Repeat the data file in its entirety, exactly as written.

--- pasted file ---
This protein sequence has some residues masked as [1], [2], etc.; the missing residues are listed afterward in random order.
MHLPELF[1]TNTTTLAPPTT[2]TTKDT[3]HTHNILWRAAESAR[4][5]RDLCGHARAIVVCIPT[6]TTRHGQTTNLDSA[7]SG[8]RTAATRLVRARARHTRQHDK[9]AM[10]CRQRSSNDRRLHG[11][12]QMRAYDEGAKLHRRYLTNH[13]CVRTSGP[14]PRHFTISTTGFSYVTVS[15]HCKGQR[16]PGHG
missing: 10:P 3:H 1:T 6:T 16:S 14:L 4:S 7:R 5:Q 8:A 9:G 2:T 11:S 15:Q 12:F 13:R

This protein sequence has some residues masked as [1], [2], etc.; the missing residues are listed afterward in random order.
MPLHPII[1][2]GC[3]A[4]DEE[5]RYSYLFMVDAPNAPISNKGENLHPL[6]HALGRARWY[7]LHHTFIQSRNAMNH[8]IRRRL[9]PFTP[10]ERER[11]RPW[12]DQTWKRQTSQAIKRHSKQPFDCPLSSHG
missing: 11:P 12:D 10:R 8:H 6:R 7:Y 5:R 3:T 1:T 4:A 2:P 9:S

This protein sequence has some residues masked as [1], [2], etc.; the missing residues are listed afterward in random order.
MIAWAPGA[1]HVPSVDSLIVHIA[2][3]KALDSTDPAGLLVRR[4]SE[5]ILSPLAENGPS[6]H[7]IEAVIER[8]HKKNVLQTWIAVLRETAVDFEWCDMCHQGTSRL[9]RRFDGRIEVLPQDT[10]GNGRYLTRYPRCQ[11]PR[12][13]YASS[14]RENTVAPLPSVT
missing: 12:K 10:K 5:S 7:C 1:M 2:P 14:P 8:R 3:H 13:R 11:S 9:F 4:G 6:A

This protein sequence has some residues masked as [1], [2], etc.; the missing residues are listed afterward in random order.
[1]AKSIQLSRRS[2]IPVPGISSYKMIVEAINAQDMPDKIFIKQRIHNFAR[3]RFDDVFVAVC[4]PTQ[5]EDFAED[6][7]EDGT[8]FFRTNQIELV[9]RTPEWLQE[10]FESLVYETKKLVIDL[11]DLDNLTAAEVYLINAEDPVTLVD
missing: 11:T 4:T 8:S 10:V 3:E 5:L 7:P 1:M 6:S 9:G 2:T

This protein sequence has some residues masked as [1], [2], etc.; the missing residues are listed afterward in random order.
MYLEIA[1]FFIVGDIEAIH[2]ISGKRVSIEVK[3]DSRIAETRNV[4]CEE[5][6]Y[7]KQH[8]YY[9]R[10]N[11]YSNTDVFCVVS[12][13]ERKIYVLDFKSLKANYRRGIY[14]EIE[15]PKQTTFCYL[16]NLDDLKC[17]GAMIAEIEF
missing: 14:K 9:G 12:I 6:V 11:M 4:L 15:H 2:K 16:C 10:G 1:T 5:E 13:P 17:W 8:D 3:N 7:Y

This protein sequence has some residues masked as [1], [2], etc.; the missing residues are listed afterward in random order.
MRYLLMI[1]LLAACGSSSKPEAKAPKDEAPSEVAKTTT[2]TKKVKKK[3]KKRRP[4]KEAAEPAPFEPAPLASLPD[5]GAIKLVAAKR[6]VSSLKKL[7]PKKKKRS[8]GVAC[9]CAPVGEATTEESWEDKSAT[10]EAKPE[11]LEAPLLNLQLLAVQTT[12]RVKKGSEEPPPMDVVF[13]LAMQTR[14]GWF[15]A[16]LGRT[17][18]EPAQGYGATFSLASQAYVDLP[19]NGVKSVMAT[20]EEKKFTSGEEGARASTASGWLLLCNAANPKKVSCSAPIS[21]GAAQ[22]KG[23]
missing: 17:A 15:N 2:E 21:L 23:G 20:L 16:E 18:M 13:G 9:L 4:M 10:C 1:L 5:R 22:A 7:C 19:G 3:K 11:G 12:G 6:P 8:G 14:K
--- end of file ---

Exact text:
This protein sequence has some residues masked as [1], [2], etc.; the missing residues are listed afterward in random order.
MHLPELF[1]TNTTTLAPPTT[2]TTKDT[3]HTHNILWRAAESAR[4][5]RDLCGHARAIVVCIPT[6]TTRHGQTTNLDSA[7]SG[8]RTAATRLVRARARHTRQHDK[9]AM[10]CRQRSSNDRRLHG[11][12]QMRAYDEGAKLHRRYLTNH[13]CVRTSGP[14]PRHFTISTTGFSYVTVS[15]HCKGQR[16]PGHG
missing: 10:P 3:H 1:T 6:T 16:S 14:L 4:S 7:R 5:Q 8:A 9:G 2:T 11:S 15:Q 12:F 13:R

This protein sequence has some residues masked as [1], [2], etc.; the missing residues are listed afterward in random order.
MPLHPII[1][2]GC[3]A[4]DEE[5]RYSYLFMVDAPNAPISNKGENLHPL[6]HALGRARWY[7]LHHTFIQSRNAMNH[8]IRRRL[9]PFTP[10]ERER[11]RPW[12]DQTWKRQTSQAIKRHSKQPFDCPLSSHG
missing: 11:P 12:D 10:R 8:H 6:R 7:Y 5:R 3:T 1:T 4:A 2:P 9:S

This protein sequence has some residues masked as [1], [2], etc.; the missing residues are listed afterward in random order.
MIAWAPGA[1]HVPSVDSLIVHIA[2][3]KALDSTDPAGLLVRR[4]SE[5]ILSPLAENGPS[6]H[7]IEAVIER[8]HKKNVLQTWIAVLRETAVDFEWCDMCHQGTSRL[9]RRFDGRIEVLPQDT[10]GNGRYLTRYPRCQ[11]PR[12][13]YASS[14]RENTVAPLPSVT
missing: 12:K 10:K 5:S 7:C 1:M 2:P 14:P 8:R 3:H 13:R 11:S 9:F 4:G 6:A

This protein sequence has some residues masked as [1], [2], etc.; the missing residues are listed afterward in random order.
[1]AKSIQLSRRS[2]IPVPGISSYKMIVEAINAQDMPDKIFIKQRIHNFAR[3]RFDDVFVAVC[4]PTQ[5]EDFAED[6][7]EDGT[8]FFRTNQIELV[9]RTPEWLQE[10]FESLVYETKKLVIDL[11]DLDNLTAAEVYLINAEDPVTLVD
missing: 11:T 4:T 8:S 10:V 3:E 5:L 7:P 1:M 6:S 9:G 2:T

This protein sequence has some residues masked as [1], [2], etc.; the missing residues are listed afterward in random order.
MYLEIA[1]FFIVGDIEAIH[2]ISGKRVSIEVK[3]DSRIAETRNV[4]CEE[5][6]Y[7]KQH[8]YY[9]R[10]N[11]YSNTDVFCVVS[12][13]ERKIYVLDFKSLKANYRRGIY[14]EIE[15]PKQTTFCYL[16]NLDDLKC[17]GAMIAEIEF
missing: 14:K 9:G 12:I 6:V 11:M 4:L 15:H 2:K 16:C 10:G 1:T 5:E 13:P 17:W 8:D 3:N 7:Y

This protein sequence has some residues masked as [1], [2], etc.; the missing residues are listed afterward in random order.
MRYLLMI[1]LLAACGSSSKPEAKAPKDEAPSEVAKTTT[2]TKKVKKK[3]KKRRP[4]KEAAEPAPFEPAPLASLPD[5]GAIKLVAAKR[6]VSSLKKL[7]PKKKKRS[8]GVAC[9]CAPVGEATTEESWEDKSAT[10]EAKPE[11]LEAPLLNLQLLAVQTT[12]RVKKGSEEPPPMDVVF[13]LAMQTR[14]GWF[15]A[16]LGRT[17][18]EPAQGYGATFSLASQAYVDLP[19]NGVKSVMAT[20]EEKKFTSGEEGARASTASGWLLLCNAANPKKVSCSAPIS[21]GAAQ[22]KG[23]
missing: 17:A 15:N 2:E 21:L 23:G 20:L 16:E 18:M 13:G 9:L 4:M 10:C 1:L 5:R 22:A 7:C 19:G 3:K 11:G 12:G 6:P 8:G 14:K